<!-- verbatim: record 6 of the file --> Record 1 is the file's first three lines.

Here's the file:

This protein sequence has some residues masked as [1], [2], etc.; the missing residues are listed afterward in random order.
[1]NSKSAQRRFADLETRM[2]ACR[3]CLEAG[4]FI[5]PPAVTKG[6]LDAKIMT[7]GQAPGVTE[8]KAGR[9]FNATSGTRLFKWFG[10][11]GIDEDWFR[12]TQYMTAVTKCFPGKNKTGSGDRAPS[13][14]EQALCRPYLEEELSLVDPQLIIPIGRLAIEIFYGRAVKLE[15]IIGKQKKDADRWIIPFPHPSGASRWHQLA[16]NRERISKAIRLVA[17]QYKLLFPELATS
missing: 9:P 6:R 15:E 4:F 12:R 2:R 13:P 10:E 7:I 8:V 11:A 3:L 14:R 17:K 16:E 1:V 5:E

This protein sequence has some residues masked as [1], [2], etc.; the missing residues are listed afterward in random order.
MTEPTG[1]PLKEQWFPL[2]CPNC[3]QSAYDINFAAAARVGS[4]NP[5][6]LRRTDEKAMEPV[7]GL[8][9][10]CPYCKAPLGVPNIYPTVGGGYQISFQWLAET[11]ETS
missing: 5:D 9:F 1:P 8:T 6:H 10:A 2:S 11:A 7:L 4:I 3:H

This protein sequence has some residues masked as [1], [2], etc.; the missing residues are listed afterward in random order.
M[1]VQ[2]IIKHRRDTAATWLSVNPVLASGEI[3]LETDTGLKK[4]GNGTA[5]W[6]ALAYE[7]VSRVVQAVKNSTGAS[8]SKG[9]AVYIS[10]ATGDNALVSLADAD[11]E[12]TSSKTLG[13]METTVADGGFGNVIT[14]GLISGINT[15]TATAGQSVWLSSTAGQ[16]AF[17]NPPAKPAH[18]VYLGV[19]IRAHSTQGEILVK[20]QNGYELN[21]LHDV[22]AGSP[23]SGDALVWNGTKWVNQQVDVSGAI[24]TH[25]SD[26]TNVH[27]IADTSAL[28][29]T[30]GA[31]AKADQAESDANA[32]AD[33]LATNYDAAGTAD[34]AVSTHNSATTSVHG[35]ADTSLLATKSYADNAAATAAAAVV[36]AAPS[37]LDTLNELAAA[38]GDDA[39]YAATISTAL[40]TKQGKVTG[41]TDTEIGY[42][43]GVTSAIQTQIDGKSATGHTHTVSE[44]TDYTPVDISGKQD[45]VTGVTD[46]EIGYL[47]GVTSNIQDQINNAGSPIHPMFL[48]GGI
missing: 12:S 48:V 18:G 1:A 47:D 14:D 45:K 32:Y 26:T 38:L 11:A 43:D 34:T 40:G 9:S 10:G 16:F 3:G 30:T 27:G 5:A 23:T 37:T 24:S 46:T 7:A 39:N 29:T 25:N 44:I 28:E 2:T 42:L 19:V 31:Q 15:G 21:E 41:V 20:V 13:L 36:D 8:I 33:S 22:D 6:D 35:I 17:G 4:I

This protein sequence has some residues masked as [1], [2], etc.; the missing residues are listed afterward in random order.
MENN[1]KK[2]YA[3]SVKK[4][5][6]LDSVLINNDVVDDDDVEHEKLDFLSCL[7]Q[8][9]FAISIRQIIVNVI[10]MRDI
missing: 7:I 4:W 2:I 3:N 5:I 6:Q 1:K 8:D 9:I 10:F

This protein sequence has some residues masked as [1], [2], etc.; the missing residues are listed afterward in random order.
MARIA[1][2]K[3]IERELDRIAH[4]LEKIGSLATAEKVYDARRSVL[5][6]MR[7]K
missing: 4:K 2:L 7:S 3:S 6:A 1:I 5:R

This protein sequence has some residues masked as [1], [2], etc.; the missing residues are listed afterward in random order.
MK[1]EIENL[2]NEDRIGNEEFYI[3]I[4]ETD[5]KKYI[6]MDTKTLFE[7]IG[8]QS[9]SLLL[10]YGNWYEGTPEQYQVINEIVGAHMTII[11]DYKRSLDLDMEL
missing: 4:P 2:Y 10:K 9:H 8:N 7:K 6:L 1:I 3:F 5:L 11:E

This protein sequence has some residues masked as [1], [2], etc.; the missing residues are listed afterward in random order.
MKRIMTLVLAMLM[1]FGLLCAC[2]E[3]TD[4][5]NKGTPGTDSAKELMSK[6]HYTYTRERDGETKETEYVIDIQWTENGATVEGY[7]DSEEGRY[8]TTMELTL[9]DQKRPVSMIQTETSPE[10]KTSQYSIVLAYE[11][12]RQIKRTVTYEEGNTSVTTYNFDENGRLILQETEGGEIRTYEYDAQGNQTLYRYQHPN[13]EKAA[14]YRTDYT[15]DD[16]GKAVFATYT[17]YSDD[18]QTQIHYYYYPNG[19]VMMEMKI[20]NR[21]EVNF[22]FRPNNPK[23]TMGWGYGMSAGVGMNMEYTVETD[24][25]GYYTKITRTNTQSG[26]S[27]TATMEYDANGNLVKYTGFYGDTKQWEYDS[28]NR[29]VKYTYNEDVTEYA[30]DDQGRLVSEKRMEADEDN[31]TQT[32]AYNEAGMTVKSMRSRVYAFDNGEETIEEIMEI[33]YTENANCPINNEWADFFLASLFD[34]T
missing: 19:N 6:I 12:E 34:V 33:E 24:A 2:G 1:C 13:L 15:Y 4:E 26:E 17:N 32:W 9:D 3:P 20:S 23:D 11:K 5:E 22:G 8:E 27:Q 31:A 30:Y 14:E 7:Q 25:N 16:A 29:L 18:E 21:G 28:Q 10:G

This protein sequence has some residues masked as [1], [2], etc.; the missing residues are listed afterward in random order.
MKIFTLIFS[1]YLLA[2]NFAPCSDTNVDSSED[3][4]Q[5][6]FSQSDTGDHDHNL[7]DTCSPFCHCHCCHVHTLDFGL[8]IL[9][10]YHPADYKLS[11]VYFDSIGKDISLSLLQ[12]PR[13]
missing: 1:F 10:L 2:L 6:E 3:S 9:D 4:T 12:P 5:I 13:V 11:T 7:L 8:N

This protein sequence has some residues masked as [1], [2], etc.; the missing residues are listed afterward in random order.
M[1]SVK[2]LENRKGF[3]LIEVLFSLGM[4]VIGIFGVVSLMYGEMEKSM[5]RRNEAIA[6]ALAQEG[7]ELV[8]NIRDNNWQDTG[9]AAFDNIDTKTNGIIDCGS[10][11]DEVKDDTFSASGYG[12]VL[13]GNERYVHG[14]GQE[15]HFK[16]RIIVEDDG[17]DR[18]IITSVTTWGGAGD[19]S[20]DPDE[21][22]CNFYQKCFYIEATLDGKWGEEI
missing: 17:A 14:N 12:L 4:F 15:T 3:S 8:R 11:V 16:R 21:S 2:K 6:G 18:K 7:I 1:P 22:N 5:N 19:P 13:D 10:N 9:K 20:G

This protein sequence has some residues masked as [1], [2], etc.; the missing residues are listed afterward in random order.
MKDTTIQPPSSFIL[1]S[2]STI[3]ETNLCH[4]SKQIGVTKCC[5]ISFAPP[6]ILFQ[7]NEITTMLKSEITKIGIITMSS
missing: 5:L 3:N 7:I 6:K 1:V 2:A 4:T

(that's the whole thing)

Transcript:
This protein sequence has some residues masked as [1], [2], etc.; the missing residues are listed afterward in random order.
MK[1]EIENL[2]NEDRIGNEEFYI[3]I[4]ETD[5]KKYI[6]MDTKTLFE[7]IG[8]QS[9]SLLL[10]YGNWYEGTPEQYQVINEIVGAHMTII[11]DYKRSLDLDMEL
missing: 4:P 2:Y 10:K 9:H 8:N 7:K 6:L 1:I 3:F 5:L 11:E